The plans of General Grant did not neglect so essential a feature of his task. While he was fighting his way toward the Confederate capital, his instructions contemplated the possession and occupation of the Shenandoah valley as part of the system which should isolate and eventually besiege Richmond. But this part of his plan underwent many fluctuations. He had scarcely reached City Point when he became aware that General Lee, equally alive to the advantages of the Shenandoah valley, had dispatched General Early with seventeen thousand men on a flying expedition up that convenient natural sally-port, which was for the moment undefended.
Early made such speed that he crossed the Potomac during the first week of July, made a devastating raid through Maryland and southern Pennsylvania, threatened Baltimore, and turning sharply to the south, was, on the eleventh of the month, actually at the outskirts of Washington city, meditating its assault and capture. Only the opportune arrival of the Sixth Army Corps under General Wright, on the afternoon of that day, sent hurriedly by Grant from City Point, saved the Federal capital from occupation and perhaps destruction by the enemy.
Certain writers have represented the government as panic-stricken during the two days that this menace lasted; but neither Mr. Lincoln, nor Secretary Stanton, nor General Halleck, whom it has been even more the fashion to abuse, lacked coolness or energy in the emergency. Indeed, the President’s personal unconcern was such as to give his associates much uneasiness. On the tenth, he rode out as was his usual custom during the summer months, to spend the night at the Soldiers’ Home, in the suburbs; but Secretary Stanton, learning that Early was advancing in heavy force, sent after him to compel his return to the city; and twice afterward, intent on watching the fighting which took place near Fort Stevens, he exposed his tall form to the gaze and bullets of the enemy in a manner to call forth earnest remonstrance from those near him.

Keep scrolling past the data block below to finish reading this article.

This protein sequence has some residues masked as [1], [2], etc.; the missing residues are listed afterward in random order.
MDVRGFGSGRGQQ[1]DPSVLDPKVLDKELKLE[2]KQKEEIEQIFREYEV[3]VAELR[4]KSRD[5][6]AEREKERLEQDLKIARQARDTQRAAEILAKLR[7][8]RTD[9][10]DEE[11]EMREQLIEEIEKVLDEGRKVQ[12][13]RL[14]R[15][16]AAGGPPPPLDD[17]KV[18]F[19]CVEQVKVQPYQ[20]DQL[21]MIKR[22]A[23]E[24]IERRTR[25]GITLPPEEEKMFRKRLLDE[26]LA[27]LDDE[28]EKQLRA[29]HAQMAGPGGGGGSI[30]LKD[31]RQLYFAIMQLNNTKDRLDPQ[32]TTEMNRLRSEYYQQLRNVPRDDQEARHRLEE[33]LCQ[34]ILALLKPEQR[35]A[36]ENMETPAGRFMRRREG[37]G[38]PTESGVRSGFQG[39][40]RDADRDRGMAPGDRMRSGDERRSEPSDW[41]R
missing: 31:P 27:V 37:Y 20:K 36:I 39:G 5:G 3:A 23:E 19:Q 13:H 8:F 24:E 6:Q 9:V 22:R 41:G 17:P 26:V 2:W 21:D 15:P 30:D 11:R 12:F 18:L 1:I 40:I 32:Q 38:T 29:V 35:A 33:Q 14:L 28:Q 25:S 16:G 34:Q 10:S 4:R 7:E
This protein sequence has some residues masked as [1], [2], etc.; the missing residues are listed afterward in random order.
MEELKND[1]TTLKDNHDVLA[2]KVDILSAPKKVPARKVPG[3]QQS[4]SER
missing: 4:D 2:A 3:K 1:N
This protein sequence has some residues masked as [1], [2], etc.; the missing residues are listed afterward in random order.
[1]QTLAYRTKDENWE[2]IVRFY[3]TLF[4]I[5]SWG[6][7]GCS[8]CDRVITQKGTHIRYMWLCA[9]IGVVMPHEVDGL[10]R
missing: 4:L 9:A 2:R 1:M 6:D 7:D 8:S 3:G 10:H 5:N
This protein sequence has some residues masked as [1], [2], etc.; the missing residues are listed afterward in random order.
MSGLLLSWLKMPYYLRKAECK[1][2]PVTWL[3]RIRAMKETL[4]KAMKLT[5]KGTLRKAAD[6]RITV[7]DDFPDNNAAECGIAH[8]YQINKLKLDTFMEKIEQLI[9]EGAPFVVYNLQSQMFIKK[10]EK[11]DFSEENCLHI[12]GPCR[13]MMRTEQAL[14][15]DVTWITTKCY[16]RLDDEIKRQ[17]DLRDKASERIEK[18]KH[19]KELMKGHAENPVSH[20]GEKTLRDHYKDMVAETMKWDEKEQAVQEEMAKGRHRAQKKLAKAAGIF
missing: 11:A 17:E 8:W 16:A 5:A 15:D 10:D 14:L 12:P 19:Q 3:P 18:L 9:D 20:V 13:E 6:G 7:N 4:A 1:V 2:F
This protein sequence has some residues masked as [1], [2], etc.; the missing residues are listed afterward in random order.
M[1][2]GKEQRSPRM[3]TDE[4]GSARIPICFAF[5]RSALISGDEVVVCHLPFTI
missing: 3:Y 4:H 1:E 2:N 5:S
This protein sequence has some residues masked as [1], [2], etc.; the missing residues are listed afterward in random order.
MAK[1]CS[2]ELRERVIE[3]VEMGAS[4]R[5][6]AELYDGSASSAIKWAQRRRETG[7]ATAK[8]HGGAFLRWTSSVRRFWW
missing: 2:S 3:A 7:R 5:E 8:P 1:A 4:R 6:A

The succeeding military events in the Shenandoah valley must here be summed up in the brief statement that General Sheridan, being placed in command of the Middle Military Division and given an army of thirty or forty thousand men, finally drove back the Confederate detachments upon Richmond, in a series of brilliant victories, and so devastated the southern end of the valley as to render it untenable for either army; and by the destruction of the James River Canal and the Virginia Central Railroad, succeeded in practically carrying out Grant’s intention of effectually closing the avenue of supplies to Richmond from the northwest.
Sherman’s Meridian Expedition—Capture of Atlanta—Hood Supersedes Johnston—Hood’s Invasion of Tennessee—Franklin and Nashville—Sherman’s March to the Sea—Capture of Savannah—Sherman to Lincoln—Lincoln to Sherman—Sherman’s March through the Carolinas—The Burning of Charleston and Columbia—Arrival at Goldsboro—Junction with Schofield—Visit to Grant